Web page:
Poet Richard Blanco on the Miami Book Fair: "It's Truly International"
Alissa Morris, Courtesy of Miami Book Fair
You may know the Cuban-American poet Richard Blanco for his reading at President Obama's second inauguration, or more recently, the poem he recited in honor the reopening of the U.S. Embassy in Havana, Cuba. He has written poetry books and memoirs, and this year he's on the panel “Bridges to/from Cuba,” and will also be in conversation with Edwidge Danticat for “We Are Extraordinary, Every One of Us!” during the Miami Book Fair. New Times spoke to the author about the fair, reunions, and what he’s most looking forward to this year.
New Times: What is one of your best MBF moments?
Richard Blanco: The first time I went to the fair I saw Sandra Cisneros and I got to hang out with her afterwards and we’ve been friends till this day. That was probably about twenty years ago.
When was the first time you participated as an author at the fair?
It must have been with my first poetry book, City of a Hundred Fires. And I think I’ve presented almost everything I’ve published at the book fair since. The last couple of events have been very memorable, very special as well.
What will you be showcasing this year at the MBFI?
I’m presenting on two things. One is "Bridges to/from Cuba" which is a blog that I co-created with Ruth Behar. The title comes from a book that’s now twenty years old and it was an anthology of writing that Ruth edited. So we’re celebrating that and also the blog, which is a cultural bridge and cultural dialogue for artists, writers, and everyone really. We will have two guests invited from Cuba, one being Rolando Estévez, an artisan book maker who does amazing work and has done some of Ruth’s books, and Liz Balmaseda, who is a South Florida Pulitzer-Prize winning journalist. We’re also celebrating the US embassy poem that I wrote and recited at the reopening of the embassy in Havana, which is called Matters of the Sea. It's been issued as a chapbook in a completely bilingual edition with an extensive commentary by the translator, Ruth, and a preface by me. The other thing we’re doing is we've collaborated with Dav Pilkey who illustrated Captain Underpants and who sort of came out of retirement to illustrate the inaugural poem word for word and I think it’s just beautiful.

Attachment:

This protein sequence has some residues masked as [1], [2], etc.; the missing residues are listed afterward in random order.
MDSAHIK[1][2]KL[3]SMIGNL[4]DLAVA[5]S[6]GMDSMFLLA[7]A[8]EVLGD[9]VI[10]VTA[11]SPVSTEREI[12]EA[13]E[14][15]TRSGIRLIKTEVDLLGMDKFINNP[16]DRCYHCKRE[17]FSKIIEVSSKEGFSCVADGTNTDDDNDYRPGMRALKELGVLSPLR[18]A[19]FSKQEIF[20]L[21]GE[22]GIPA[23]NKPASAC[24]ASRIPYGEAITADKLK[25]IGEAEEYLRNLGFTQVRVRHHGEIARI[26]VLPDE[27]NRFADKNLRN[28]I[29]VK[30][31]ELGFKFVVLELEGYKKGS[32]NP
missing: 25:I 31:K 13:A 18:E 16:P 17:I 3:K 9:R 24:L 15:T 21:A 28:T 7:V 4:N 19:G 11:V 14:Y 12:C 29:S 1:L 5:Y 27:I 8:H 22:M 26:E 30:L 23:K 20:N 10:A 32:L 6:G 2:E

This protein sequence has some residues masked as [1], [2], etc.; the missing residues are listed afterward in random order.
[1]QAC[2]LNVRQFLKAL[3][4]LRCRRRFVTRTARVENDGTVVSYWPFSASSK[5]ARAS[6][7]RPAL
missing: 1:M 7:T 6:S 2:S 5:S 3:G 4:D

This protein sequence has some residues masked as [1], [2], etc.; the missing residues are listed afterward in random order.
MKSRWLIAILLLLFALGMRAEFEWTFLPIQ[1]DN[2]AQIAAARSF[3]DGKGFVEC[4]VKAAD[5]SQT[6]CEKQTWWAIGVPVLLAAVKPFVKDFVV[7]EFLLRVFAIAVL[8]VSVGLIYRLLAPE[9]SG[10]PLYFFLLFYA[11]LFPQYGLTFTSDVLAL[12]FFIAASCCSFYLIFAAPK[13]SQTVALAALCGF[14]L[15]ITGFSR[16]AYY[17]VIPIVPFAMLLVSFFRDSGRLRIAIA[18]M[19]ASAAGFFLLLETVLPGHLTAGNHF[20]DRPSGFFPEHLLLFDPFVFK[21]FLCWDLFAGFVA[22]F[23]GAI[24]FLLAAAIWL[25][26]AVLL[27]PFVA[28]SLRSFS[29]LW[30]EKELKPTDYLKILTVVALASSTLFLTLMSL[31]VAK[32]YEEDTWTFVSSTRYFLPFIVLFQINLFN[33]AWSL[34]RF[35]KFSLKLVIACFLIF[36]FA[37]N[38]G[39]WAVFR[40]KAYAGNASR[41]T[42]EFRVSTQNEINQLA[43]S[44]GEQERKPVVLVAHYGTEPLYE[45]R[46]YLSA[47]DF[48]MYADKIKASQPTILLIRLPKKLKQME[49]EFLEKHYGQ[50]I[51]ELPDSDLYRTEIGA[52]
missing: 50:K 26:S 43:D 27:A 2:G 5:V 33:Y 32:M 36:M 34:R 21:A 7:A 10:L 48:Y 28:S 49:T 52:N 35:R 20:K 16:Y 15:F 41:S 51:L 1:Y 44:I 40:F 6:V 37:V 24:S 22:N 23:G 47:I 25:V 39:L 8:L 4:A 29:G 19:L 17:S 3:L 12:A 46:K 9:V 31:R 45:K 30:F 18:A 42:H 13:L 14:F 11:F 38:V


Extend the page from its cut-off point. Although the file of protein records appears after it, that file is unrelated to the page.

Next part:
What do you think makes Miami’s book fair stand out from others?
I think that the word international is not just a buzzword; it’s the only book fair that I’ve been to in the United States that is truly international in that it goes to great efforts to present authors of the Spanish-speaking world. I think that publishers in the United States don’t realize that there’s a whole readership of Spanish speakers here that are not really being served. The other thing I’ve noticed is that it’s really well organized; I’ve been to other fairs that are really a mess. As an author, I’ve never been treated so friendly and so accommodating as the book fair does.
What are you looking forward to the most this year at the fair?
Well, one thing I did this year was select Carlos Pintado for the Paz Prize for Poetry and he will be presenting, so he’s part of the specialness that the book fair brings. I’m looking forward to seeing him and hearing him read his poetry. I also want to see Sandra Cisneros and catch up—it will be a bit of a reunion for us.
"Bridges to/from Cuba" panel on Saturday, November 21 at 2 p.m. and "We Are Extraordinary, Every One of Us!," Saturday, November 21 at 4:30 p.m. For more information visit miamibookfair.com
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